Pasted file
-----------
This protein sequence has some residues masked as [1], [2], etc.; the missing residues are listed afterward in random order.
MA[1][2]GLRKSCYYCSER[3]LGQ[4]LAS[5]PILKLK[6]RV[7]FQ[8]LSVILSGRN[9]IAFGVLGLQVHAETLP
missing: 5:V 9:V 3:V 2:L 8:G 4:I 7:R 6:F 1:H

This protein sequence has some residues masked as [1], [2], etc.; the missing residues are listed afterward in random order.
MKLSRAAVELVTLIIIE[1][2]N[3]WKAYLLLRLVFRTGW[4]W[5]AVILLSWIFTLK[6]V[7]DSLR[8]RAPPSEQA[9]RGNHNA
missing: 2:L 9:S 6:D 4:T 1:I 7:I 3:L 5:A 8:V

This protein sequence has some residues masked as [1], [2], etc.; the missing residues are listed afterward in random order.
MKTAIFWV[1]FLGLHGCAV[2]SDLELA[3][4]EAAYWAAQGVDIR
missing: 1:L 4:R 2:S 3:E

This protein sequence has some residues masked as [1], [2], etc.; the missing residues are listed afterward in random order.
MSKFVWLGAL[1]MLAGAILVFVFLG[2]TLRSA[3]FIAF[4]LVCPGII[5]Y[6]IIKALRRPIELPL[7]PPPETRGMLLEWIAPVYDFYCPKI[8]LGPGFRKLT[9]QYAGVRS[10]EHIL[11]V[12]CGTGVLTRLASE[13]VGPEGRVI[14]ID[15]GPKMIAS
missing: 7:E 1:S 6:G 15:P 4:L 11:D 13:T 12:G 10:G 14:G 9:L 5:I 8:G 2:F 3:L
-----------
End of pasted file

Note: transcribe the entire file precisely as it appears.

This protein sequence has some residues masked as [1], [2], etc.; the missing residues are listed afterward in random order.
MA[1][2]GLRKSCYYCSER[3]LGQ[4]LAS[5]PILKLK[6]RV[7]FQ[8]LSVILSGRN[9]IAFGVLGLQVHAETLP
missing: 5:V 9:V 3:V 2:L 8:G 4:I 7:R 6:F 1:H

This protein sequence has some residues masked as [1], [2], etc.; the missing residues are listed afterward in random order.
MKLSRAAVELVTLIIIE[1][2]N[3]WKAYLLLRLVFRTGW[4]W[5]AVILLSWIFTLK[6]V[7]DSLR[8]RAPPSEQA[9]RGNHNA
missing: 2:L 9:S 6:D 4:T 1:I 7:I 3:L 5:A 8:V

This protein sequence has some residues masked as [1], [2], etc.; the missing residues are listed afterward in random order.
MKTAIFWV[1]FLGLHGCAV[2]SDLELA[3][4]EAAYWAAQGVDIR
missing: 1:L 4:R 2:S 3:E

This protein sequence has some residues masked as [1], [2], etc.; the missing residues are listed afterward in random order.
MSKFVWLGAL[1]MLAGAILVFVFLG[2]TLRSA[3]FIAF[4]LVCPGII[5]Y[6]IIKALRRPIELPL[7]PPPETRGMLLEWIAPVYDFYCPKI[8]LGPGFRKLT[9]QYAGVRS[10]EHIL[11]V[12]CGTGVLTRLASE[13]VGPEGRVI[14]ID[15]GPKMIAS
missing: 7:E 1:S 6:G 15:P 4:L 11:D 13:T 12:G 10:G 14:G 9:L 5:I 8:G 2:F 3:L